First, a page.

If you were to ask leaders whether they demand that their team members do things or whether they ask them, my guess would be that the vast majority would say that they ask their team members.
However, if you asked team members whether their boss asks or demands that they do things, I bet you might get a different answer.
The distinction between asking and demanding can be subtle.
Here are five signs that someone is demanding instead of asking, to highlight the sometimes subtle differences between the two:
1. People are resistant when they’re asked to do things.
The first sign that may be demanding instead of asking is that people are being resistant when they’re asked to do things. If you’re finding a lot of resistance, taking a look at how you’re asking people to do things may help.
2. Saying no leads to negative consequences.
There are consequences tied to saying no that make people afraid to not do exactly what is being asked of them. These might be big, explicit consequences, such as a threat that the person may lose their job or not be considered for a promotion. Or they may be subtler consequences, such as being treated with less respect, or being assigned to less interesting projects.
In either case, if people are essentially being pushed into compliance out of fear of what will happen if they don’t, then it’s pretty clear that we’re talking about a demand rather than an ask, no matter how it’s worded.
3. A climate of fear rules the organization.
So often, when expectations are often communicated as demands within an organization, people end up being in a constantly reactive mode. They spend their days putting out fires and jumping to do things the second they are asked, regardless of what other tasks they are juggling. This tendency to act before thinking through priorities often leads to a high stress, higher conflict environment.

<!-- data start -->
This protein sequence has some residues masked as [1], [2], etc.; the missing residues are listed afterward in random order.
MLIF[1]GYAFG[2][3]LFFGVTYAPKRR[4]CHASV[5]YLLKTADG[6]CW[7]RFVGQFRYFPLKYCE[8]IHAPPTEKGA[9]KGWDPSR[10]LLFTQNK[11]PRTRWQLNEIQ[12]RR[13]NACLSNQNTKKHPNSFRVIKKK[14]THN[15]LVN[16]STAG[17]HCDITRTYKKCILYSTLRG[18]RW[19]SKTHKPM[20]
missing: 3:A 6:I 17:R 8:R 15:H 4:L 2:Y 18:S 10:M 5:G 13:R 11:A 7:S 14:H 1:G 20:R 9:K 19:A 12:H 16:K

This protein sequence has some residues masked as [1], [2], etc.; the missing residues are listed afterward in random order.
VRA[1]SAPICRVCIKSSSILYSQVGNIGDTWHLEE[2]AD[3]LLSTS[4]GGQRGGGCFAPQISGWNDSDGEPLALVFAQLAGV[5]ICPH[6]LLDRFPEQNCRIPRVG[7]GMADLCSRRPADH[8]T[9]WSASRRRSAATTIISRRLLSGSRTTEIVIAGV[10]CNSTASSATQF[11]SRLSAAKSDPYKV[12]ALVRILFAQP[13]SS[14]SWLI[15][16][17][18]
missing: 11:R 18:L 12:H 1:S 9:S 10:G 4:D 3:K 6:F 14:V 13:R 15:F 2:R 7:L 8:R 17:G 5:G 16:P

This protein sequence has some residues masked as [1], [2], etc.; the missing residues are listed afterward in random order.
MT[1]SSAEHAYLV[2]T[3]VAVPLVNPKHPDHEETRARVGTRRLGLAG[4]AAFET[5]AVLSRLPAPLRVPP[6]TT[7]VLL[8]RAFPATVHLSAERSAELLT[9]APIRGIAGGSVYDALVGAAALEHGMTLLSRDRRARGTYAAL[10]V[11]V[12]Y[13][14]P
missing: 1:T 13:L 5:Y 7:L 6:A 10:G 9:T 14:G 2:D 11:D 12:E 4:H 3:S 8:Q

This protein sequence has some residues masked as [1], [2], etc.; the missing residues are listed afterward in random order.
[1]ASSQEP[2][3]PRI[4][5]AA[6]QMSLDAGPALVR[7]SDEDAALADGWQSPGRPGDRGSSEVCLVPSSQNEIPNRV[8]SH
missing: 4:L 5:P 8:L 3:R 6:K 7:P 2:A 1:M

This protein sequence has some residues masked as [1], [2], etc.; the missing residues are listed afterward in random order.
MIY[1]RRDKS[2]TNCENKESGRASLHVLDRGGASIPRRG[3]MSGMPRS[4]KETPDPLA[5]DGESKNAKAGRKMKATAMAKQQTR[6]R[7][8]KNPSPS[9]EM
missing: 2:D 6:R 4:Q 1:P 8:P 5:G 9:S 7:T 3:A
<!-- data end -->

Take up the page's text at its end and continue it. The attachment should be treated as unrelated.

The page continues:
4. People just don’t dare to say no.
If people within your organization always say yes to every single request, no matter what, it’s a sign that they don’t feel they are truly allowed to ever say no. It’s time to take a peek behind to scenes to see what’s really going on. Is that person truly, always 100% satisfied with everything that goes on within your organization? Or are they complaining about you behind your back? When requests are shared as asks, instead of demands, it’s inevitable that we will hear “no” from time to time.
5. Boundary pushing has become acceptable.
As I define it, boundary pushing happens when someone says no and the other person doesn’t respect that person’s no. For example, the boundary pusher might keep asking the question in different ways, or telling the person all of the reasons why it’s so crucial that their request be met immediately.
Instead of exploring why the other person isn’t able to take on the requested task and attempting to look for alternate solutions together, boundary pushers just keep on pushing their agenda until the other person has given in. It’s a clear sign that the person is actually demanding, even if their words sound like an ask.
The difference between asking and demanding can be subtle at times. If this is new to you, you can try something like this:
Instead of “Hey, I need this done for five o’clock.”
Try: “Hey, it’s really important that this be done for five o’ clock. Is that feasible for you? What do we need to do to make that work?”.
The second example communicates a clear expectation about when the work needs to be done by, while also showing that the person requesting is open to trying to understand what other tasks the person is dealing with.
It’s counterintuitive, but leaving the person space to say no or to share any concerns they have will actually increase the chance that will say yes and be truly invested in the work you’re giving them.
It may feel awkward at first, but you just might find that by focusing on asking instead of demanding, people will become more collaborative and more engaged in their work.
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